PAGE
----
The Austrian government has collapsed over a scandal involving the alleged niece of a Russian oligarch. The far-right FPÖ party's unquestioning proximity to the Kremlin has become their undoing.
A villa on Ibiza, large quantities of vodka and Red Bull, a woman alleged to be a rich heiress from Russia and the immoral offer to help two politicians seize power. What sounds like a plot straight from a spy movie happened to Austrian far-right populists Heinz-Christian Strache (pictured) and Johann Gudenus on holiday on the Spanish island in 2017 — a trap set by persons unknown that snapped shut last Friday. The consequences are well-known by now: The men lost their government posts while Austria faces a veritable state crisis.
Strache and Gudenus were exposed because the scenario fit, said Andreas Joelli, a Berlin correspondent with Austria's ORF radio broadcaster. "The alleged niece of a Russian oligarch, that was nicely engineered," he said, adding that there are in fact ties between the FPÖ and Russian President Vladimir Putin, as well as his United Russia party.
Close ties since 2007
The Austrian right has maintained close ties to the Kremlin for years, a development that party leader Heinz-Christian Strache initiated early on. In the years after it was created in 1950, the FPÖ originally positioned itself as strictly anti-Kremlin, maintaining the stance even after 1990. From 2007 onward, however, the party would regularly congratulate Putin's United Russia party on election victories, and would verbally support Russian military interventions, including in 2008 in Georgia. Invitations to the Kremlin and controversial visits by FPÖ politicians to Chechnya followed. In 2016 the FPÖ signed a cooperation agreement with United Russia.
The more Russia was isolated internationally, the stronger the contacts became, according to Anton Shekhovtsov, a Vienna-based Ukrainian researcher focused on Moscow's influence on Europe's right-wing extremists."Right-wing extremist organizations and parties are among the few political forces in Europe that still cooperate with the Kremlin," he said. Moscow, Shekhovtsov added, needs allies in the West, if only to show the Russian people "that Russia is not isolated."
Read more: Austria's far-right show their true colors
Give and take
Appearing in the Russian media is an obvious choice for the FPÖ and other right-wing populist parties in Europe — attention is after all a hard currency for politicians. The relationship is designed to ensure that both sides benefit, Shekhovtsov said. "When FPÖ politicians show up as election observers for the so-called referendum in Crimea, they are invited to a conference or meeting in Moscow, where they talk to the Russian media."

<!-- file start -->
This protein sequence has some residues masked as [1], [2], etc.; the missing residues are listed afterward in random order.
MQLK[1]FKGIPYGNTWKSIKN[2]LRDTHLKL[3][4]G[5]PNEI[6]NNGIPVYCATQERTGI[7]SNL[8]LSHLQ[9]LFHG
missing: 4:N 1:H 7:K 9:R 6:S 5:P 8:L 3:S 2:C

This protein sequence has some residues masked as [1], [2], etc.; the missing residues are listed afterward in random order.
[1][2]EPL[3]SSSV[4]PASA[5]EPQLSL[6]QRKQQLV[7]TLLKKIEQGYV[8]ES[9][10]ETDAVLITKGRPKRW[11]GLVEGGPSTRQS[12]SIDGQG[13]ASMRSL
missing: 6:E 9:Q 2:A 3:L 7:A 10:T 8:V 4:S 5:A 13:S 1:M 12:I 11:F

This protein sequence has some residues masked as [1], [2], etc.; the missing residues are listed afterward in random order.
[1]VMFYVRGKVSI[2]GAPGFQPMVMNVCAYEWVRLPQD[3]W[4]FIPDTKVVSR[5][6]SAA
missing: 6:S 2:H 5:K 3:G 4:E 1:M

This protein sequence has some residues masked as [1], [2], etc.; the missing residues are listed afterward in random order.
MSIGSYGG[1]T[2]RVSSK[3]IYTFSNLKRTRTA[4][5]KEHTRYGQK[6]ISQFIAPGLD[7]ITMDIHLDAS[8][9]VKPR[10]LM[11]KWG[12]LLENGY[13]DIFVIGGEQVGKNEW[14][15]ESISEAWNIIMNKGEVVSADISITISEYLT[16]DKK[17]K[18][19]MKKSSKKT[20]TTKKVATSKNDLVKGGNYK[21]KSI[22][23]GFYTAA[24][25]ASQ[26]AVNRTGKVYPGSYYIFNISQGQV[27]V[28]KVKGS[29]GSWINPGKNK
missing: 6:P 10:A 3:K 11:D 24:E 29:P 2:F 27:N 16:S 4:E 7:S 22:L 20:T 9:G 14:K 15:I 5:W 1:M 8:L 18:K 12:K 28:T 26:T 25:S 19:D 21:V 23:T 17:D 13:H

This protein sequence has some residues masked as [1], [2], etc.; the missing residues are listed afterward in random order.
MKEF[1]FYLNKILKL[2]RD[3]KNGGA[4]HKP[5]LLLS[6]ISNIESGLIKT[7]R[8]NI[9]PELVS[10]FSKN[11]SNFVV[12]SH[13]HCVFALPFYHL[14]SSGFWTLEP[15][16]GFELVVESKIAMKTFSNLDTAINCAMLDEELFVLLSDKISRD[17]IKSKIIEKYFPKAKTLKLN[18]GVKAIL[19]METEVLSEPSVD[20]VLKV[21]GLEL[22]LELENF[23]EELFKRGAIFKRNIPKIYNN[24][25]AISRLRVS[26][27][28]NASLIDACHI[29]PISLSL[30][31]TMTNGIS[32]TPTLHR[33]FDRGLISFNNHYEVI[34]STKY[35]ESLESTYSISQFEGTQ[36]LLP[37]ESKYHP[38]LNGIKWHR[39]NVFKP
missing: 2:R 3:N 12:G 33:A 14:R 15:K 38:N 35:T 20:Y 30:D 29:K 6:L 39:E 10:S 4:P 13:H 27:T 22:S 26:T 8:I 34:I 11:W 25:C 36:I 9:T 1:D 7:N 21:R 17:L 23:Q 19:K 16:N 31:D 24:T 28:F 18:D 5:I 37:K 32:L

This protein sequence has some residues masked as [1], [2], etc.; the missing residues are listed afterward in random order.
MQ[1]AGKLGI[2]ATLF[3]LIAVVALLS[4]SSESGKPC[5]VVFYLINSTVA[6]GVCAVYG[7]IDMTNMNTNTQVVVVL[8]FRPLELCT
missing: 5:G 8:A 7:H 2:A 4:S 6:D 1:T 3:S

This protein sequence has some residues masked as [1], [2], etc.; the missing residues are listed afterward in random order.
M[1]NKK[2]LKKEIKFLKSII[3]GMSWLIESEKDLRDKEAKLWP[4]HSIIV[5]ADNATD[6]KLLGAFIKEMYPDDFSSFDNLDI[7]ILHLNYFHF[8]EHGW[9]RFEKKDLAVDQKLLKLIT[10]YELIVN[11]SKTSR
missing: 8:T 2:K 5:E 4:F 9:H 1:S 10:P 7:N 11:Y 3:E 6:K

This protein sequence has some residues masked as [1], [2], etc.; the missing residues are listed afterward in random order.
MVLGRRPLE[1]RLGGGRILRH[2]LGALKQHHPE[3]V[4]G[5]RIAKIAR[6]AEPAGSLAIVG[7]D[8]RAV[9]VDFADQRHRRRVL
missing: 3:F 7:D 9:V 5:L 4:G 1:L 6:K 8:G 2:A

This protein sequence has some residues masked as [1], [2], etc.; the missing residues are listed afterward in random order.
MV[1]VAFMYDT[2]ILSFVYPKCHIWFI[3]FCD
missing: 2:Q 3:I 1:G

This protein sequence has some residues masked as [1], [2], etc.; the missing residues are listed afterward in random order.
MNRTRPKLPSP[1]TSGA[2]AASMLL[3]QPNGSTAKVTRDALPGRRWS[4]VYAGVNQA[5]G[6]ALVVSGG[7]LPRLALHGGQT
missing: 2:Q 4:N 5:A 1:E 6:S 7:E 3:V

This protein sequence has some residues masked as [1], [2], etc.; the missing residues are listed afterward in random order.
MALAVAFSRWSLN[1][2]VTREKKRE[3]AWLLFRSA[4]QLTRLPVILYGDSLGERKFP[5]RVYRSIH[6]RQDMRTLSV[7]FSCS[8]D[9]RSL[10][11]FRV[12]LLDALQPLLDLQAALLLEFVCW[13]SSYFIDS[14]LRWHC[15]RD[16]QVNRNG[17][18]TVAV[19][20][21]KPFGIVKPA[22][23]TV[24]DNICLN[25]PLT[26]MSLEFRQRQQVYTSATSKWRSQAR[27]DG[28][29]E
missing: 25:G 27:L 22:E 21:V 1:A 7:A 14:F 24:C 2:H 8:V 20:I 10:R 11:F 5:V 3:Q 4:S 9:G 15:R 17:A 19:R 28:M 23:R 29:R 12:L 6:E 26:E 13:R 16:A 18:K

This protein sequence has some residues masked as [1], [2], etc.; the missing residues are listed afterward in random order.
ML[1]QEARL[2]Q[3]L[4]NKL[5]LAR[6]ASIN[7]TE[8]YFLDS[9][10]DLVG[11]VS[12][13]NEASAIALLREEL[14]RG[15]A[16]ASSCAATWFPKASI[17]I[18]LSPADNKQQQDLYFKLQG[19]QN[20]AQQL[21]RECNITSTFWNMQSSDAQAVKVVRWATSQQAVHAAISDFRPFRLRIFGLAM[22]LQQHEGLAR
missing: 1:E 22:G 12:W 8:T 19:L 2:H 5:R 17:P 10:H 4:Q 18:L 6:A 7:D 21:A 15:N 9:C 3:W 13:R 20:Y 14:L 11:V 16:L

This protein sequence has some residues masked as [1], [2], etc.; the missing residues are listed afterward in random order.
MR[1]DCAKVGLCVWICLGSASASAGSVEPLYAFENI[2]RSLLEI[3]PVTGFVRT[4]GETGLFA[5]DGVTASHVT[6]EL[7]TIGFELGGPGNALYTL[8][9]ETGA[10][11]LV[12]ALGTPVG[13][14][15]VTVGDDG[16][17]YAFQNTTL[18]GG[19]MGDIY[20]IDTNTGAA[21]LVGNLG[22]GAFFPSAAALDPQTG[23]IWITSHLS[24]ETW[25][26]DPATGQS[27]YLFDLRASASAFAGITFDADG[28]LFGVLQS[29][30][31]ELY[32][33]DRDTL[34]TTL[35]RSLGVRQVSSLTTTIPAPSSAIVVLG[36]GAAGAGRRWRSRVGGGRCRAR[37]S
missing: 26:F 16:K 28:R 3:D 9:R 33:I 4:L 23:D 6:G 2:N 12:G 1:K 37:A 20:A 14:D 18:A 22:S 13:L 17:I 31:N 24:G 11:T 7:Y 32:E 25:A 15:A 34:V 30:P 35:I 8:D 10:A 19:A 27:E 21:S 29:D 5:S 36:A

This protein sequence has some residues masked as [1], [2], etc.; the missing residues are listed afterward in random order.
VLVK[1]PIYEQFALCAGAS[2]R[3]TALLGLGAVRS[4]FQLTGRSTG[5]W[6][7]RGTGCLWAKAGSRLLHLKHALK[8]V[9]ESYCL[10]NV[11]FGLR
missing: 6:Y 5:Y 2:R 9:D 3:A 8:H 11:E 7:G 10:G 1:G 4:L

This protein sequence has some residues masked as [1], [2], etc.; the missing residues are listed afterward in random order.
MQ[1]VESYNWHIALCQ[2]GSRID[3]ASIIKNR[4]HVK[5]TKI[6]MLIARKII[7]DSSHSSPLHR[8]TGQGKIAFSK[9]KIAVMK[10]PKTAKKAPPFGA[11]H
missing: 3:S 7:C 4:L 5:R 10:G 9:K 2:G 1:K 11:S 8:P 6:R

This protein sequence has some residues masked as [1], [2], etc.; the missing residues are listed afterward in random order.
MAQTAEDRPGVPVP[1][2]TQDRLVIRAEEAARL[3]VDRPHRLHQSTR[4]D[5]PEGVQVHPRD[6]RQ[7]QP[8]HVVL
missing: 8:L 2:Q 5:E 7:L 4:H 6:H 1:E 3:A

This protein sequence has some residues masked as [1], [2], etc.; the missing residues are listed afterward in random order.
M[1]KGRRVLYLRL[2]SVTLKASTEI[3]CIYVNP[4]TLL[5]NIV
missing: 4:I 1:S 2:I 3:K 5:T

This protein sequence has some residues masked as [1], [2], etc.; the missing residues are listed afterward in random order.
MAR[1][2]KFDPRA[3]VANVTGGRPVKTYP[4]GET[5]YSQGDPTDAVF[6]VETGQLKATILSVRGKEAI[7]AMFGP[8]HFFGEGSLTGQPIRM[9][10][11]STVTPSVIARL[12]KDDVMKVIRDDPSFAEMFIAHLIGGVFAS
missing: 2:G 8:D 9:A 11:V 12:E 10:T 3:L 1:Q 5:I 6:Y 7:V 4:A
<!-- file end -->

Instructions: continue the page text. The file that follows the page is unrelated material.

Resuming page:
"It is completely irrelevant whether they are former or active neo-Nazis," Shekhovtsov argued. "All that matters is that they are elected representatives."
For Russia, it is not only about legitimizing Russian policies, but also about mitigating the consequences of international isolation. Right-wing populists from the FPÖ and other European Union countries are meant to help the Russian government establish contacts with medium-sized companies, said Shekhovtsov — companies that might want to invest in the occupied Donbass in eastern Ukraine or on the annexed Crimean peninsula, despite the international sanctions against Russia.
So it is a system of give and take that the FPÖ politicians Strache and Gudenus were well aware of when they met the alleged niece of a Russian oligarch in the summer of 2017. They knew that dubious Russian contacts were considered difficult if the media or political opponents caught wind of them, but that their own electorate probably didn't care, ORF's Joelli said, adding that the FPÖ primarily aims for voters who feel disadvantaged, and take a domestic political view.
FPÖ not likely to break off ties to Moscow
The scandal is certain to cost the FPÖ votes in the upcoming European Parliament elections, Joelli said. The party's unquestioning proximity to the Kremlin is not even the problem, he explained, even if the FPÖ's main contact to Moscow, Johann Gudenus, has since left the party. A change of course is not to be expected, according to Joelli, who said the FPÖ will continue to cultivate Russian contacts that go far beyond Gudenus, right up to new party leader Norbert Hofer, the man who co-signed the FPÖ's cooperation agreement with United Russia.
Officials in Moscow have been relatively silent on the scandal over the past few days, but they have claimed not to know the alleged niece of the Russian oligarch. The oligarch himself said he doesn't even have a niece.